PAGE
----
Trump and Moon must unite to send a tough message to North Korea
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South Korea’s new president, Moon Jae In, visited the White House today to seek President Trump’s support for his North Korea policies, following visits from Japan’s Prime Minister Shinzo Abe in February and China’s President Xi Jinping in April. Which side of Moon Jae In will he display in dealing with the United States? Will it be the sober politician who now seems to recognize the severity of the threat from North Korea? Or will it be the career leftist who appointed some of Korea’s leading anti-American activists and appeasers of the Pyongyang regime to his cabinet?

President Moon’s most widely quoted comments have emphasized solidarity with the United States. During a ceremony commemorating the first summit between the two Koreas, Moon answered Pyongyang’s call for Seoul to honor the North’s interpretation of the summit agreement by noting that Pyongyang says “one thing and [is] doing another, as seen in its continued development of nuclear weapons and missiles.” Moon also stated that “North Korea’s nuclear and missile development has become a serious concern that threatens peace and stability in the region and the international community.”

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A deeper examination of the views of Moon and his close advisors is less reassuring. Moon’s chief of staff spent three and half years in prison for illegally organizing a highly publicized propaganda tour of Pyongyang. A pro-North Korean student group he had once led later tried to firebomb the U.S. Embassy in Seoul. Moon’s new foreign minister worked at South Korea’s U.N. mission when it abstained from resolutions condemning North Korea’s crimes against humanity. His nominee to be unification minister was once indicted for destroying a transcript of an alleged agreement by former President Roh Moo Hyun to cede South Korea’s maritime border with the North.

 

Moon himself was the closest confidant and campaign manager of former President Roh, whom former U.S. Defense Secretary Robert Gates called “anti-American” and “a little crazy.” Roh rode to power on a wave of anti-American sentiment that inspired a rash of fire bombings of U.S. military and consular facilities and assaults against U.S. soldiers. Moon and Roh did not encourage this violence, but they did not discourage it, either. As Roh asked at the time, “What’s wrong with being anti-American?”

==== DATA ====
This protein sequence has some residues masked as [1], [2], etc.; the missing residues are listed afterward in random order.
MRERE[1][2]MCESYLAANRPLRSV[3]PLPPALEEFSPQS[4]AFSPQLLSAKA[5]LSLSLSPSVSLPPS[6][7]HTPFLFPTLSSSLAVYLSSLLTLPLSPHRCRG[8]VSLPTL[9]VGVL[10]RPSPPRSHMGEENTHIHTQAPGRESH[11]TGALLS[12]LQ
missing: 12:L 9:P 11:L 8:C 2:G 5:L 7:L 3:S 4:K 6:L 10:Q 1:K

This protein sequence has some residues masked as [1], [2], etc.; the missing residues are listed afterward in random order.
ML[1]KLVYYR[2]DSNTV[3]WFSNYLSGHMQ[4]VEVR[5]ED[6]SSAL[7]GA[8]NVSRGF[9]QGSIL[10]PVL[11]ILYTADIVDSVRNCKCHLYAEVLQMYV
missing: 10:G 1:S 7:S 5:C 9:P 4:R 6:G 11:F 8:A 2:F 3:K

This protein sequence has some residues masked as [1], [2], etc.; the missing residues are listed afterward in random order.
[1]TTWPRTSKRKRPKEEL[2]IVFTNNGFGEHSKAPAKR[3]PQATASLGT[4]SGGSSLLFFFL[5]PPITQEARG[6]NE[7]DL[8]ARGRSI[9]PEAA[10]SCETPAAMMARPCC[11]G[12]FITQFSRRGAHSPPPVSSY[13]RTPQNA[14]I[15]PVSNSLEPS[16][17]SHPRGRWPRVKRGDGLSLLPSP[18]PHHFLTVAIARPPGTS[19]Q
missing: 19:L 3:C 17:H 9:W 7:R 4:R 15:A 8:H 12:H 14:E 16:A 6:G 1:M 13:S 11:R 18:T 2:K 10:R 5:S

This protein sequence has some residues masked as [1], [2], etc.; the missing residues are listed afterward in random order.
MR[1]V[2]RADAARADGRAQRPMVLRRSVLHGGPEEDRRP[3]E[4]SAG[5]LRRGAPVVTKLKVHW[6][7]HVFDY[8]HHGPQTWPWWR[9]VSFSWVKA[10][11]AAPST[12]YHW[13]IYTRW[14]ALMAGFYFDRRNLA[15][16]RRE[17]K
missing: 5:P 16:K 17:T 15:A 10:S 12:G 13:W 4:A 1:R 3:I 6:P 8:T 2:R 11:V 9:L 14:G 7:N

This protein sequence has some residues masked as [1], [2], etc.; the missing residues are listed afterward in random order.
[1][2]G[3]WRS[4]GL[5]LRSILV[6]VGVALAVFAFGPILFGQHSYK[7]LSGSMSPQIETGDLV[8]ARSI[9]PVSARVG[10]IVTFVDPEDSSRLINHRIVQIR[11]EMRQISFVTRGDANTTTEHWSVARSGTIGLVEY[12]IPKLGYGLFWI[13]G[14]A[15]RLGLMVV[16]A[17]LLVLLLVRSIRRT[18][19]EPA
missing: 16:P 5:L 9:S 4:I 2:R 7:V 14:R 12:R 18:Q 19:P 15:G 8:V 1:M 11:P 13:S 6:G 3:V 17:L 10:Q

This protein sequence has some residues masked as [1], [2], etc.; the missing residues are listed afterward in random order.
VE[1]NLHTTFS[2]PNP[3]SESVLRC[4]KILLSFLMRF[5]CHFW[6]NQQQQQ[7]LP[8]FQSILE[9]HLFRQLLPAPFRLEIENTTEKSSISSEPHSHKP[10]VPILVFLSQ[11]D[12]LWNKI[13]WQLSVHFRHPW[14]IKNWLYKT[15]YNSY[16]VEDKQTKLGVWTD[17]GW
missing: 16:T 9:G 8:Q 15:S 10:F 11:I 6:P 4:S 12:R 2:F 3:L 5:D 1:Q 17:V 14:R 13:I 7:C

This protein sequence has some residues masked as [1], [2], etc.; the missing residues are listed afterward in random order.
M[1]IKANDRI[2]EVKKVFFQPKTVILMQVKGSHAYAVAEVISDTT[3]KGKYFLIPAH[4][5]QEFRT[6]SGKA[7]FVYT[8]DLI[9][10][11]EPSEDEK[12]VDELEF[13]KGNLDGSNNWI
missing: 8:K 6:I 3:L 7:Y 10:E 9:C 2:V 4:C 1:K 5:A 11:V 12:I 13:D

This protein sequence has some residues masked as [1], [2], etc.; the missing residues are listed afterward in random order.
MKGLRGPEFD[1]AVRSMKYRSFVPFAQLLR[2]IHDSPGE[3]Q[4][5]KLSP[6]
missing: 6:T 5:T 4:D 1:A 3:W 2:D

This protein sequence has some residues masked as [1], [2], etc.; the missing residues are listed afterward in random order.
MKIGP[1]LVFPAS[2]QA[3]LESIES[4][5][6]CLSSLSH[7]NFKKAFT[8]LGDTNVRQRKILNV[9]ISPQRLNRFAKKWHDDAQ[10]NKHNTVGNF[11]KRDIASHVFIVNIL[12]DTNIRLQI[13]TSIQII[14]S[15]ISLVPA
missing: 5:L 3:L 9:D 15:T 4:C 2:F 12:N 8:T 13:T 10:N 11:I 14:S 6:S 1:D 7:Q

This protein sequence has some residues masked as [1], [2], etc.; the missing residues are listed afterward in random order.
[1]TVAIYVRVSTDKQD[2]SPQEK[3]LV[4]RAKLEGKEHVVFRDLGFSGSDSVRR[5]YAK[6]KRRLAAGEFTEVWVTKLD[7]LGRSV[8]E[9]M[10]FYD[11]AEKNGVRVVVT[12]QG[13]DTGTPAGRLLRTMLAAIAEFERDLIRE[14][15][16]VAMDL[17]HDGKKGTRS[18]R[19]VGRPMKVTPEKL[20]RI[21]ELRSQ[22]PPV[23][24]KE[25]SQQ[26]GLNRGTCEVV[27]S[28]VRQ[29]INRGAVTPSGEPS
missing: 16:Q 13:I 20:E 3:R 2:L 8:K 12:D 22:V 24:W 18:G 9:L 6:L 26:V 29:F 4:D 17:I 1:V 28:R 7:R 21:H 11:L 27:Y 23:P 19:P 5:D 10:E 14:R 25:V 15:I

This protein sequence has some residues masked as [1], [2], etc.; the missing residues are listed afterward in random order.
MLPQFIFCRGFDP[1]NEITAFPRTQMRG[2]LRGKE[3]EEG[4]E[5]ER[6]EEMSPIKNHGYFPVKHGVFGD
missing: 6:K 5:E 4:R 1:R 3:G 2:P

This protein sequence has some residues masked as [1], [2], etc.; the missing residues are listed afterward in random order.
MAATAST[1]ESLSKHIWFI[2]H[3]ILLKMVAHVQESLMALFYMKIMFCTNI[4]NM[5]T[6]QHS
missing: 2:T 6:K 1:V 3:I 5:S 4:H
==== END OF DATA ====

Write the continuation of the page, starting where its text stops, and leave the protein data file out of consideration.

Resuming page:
Moon recently called for reopening the Kaesong Industrial Complex in North Korea, a Roh-era scheme that traded North Korean forced labor for South Korean cash. Moon’s predecessor closed Kaesong after Pyongyang’s January 2016 nuclear test, claiming that Pyongyang used Kaesong revenue to fund its nuclear program. Reopening Kaesong under its pre-2016 terms would violate U.N. sanctions absent approval by a U.N. committee — approval that the U.S. can and should block. Moon now insists that he will find some way to reopen Kaesong without breaking U.N. sanctions, but even so, returning South Korean managers to Kaesong risks a hostage crisis that could draw U.S. forces into a conflict.

To reassure both Washington and his anxious voters at home, President Moon sent Professor Moon Chung In, a close advisor who advocates immediate and unconditional negotiations with Pyongyang, to explain the new government’s views to American audiences. The visit backfired. Professor Moon called for delaying the deployment of the Terminal High-Altitude Air Defense (THAAD) missile system, which the Pentagon sees as necessary to protect both South Korean cities and U.S. forces from North Korean nuclear weapons, for “a full seasonal cycle” pending an environmental review, adding that “American forces can’t be above South Korean law.

Professor Moon Chung In suggested suspending annual exercises that maintain the readiness of U.S and South Korean forces. Instead of reassuring Washington, Professor Moon’s comments smacked of unilateral disarmament and exacerbated concerns that the interests of Washington and Seoul are diverging.